Inconsistencies between states when it comes to medical licenses hampering telemedicine adoption.
- One of the biggest challenges to any form of technological and industry innovation is government regulation and policy. Traditionally, government moves slowly when it comes to creating new rule or adapting existing ones to address new devices, software or strategies. This happens because lawmakers need to be sure a new solution is fully understood and vetted before policy is crafted and put in place.
However, this creates a noticeable gap, when the benefits of a particular technology or strategy is widely known, but red tape keeps it from taking off as quickly as it could.
For telehealth, one of the biggest issues is State licensing. This is a problem because one of the biggest advantages of telehealth is the ability to do away with borders and take care to those that need it. Inconsistency from state-to-state and variability of requirements for physicians to obtain a medical license, makes it difficult to telehealth reach its full potential.
In an earlier interview with mHealthIntelligence.com, American Telemedicine Association CEO Jonathan Linkous spoke about some of the major challenges to telehealth adoption. He discussed the built-in obstacles and used the example of physician licensing.
“A physician must be licensed in every state and now that healthcare is becoming available no matter where you are, if you are located in Boston and travel to Florida and you come down with a bug and just need to talk to a doctor, your doctor in Massachusetts needs to be licensed in Florida,” Linkus said. “We need to overcome this problem with licensure because technology works against it. There was a similar issue with banks years ago when banks were limited to one place and you couldn’t use an ATM in another state. Well we overcame that and we need to do the same thing with healthcare today.”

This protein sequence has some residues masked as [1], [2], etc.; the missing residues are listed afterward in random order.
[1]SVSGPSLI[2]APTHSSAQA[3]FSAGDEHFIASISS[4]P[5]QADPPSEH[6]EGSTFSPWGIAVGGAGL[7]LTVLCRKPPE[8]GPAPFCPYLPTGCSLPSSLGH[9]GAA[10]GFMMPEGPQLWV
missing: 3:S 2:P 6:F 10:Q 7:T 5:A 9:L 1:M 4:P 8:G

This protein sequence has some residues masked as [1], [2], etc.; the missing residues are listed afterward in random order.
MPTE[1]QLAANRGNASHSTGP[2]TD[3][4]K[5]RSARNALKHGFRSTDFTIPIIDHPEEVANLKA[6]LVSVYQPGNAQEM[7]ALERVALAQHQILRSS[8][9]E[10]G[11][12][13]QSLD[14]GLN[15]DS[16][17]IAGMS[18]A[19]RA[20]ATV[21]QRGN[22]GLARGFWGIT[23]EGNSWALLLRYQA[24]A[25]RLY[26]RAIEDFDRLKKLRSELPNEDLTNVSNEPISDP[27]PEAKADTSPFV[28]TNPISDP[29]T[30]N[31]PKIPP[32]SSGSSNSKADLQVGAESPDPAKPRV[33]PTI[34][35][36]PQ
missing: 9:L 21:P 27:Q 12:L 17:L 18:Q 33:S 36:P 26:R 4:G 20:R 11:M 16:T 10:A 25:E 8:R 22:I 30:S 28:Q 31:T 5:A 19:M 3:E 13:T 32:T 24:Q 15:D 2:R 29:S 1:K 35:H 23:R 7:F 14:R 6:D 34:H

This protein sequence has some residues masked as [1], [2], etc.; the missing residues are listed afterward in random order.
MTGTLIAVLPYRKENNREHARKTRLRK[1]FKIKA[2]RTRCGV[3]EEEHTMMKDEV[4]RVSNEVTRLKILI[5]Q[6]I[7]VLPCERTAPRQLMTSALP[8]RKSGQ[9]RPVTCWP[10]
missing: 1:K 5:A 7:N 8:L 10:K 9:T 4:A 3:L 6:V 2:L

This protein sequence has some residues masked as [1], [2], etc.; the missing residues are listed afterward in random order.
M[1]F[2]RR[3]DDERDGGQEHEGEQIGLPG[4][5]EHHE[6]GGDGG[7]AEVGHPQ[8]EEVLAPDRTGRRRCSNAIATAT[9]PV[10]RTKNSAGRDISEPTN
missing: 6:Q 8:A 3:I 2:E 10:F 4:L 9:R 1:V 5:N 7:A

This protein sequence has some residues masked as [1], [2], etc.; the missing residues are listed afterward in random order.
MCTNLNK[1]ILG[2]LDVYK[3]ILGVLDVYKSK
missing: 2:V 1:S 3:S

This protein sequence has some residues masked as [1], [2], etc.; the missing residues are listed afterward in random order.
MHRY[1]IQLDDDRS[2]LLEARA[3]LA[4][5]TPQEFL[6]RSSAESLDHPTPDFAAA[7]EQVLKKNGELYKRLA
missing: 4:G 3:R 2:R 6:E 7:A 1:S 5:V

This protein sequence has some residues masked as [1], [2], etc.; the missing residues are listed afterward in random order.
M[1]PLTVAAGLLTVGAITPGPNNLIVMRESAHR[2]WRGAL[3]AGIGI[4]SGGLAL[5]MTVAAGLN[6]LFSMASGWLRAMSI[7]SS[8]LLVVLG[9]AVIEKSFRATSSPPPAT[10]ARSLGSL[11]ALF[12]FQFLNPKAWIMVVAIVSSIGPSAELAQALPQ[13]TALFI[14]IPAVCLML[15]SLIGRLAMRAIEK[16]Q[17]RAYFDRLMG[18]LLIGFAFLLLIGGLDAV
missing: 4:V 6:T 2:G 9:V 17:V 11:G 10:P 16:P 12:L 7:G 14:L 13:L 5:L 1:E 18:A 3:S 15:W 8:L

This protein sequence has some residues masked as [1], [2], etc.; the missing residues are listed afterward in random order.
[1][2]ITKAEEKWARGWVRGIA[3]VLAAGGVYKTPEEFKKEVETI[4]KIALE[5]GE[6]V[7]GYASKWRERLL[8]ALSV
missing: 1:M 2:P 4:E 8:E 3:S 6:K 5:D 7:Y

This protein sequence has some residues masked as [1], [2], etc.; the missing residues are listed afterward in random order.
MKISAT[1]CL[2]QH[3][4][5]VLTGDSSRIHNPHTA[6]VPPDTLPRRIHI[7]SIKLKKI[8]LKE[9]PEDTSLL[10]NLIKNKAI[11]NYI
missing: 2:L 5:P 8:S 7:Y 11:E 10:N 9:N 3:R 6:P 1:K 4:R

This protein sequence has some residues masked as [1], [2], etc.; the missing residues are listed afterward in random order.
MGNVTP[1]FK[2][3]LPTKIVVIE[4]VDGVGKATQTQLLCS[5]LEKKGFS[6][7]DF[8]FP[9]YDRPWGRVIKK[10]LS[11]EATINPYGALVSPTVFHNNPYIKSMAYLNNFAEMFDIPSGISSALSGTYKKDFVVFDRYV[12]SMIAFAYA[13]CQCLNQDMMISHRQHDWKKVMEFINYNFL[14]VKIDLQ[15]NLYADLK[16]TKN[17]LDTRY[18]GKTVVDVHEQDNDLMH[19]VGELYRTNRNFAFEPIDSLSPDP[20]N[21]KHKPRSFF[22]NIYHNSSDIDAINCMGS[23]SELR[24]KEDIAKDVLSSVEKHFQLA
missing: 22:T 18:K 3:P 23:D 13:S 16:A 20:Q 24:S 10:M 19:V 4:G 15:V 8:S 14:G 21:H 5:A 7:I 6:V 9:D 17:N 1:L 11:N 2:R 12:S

To find out how bad of an issue state licensing is, C3O conducted a study. It send out a 30-question survey to 61 individuals, representing 21 companies and healthcare systems. These participants meet strict inclusion criteria, including processing well over 1,000 applicants per year. They were asked specifically about about the state medical boards and their assessment of the ability to obtain a license. Respondent ranked states on responsiveness to questions, cooperation, willingness to expedite the application, and knowledge.
It was uncovered that 46 percent of respondents perceived the state medical board licensing process to be reasonable and 54 percent reported an extended application process because of variable requirements and a deficiency of board office assistance. Other issues with the medical boards include: failure to respond to calls or email, failure to provide timely updates of missing content, lack of consistent processes, provision of erroneous information and failure to use the Federal Credentials Verification Service.
"If there were ever a time for the mission of state medical licensure boards to rally in support of shaping the future of healthcare delivery by finding a solution for removing a most significant barrier to telemedicine, the time is now," the report reads.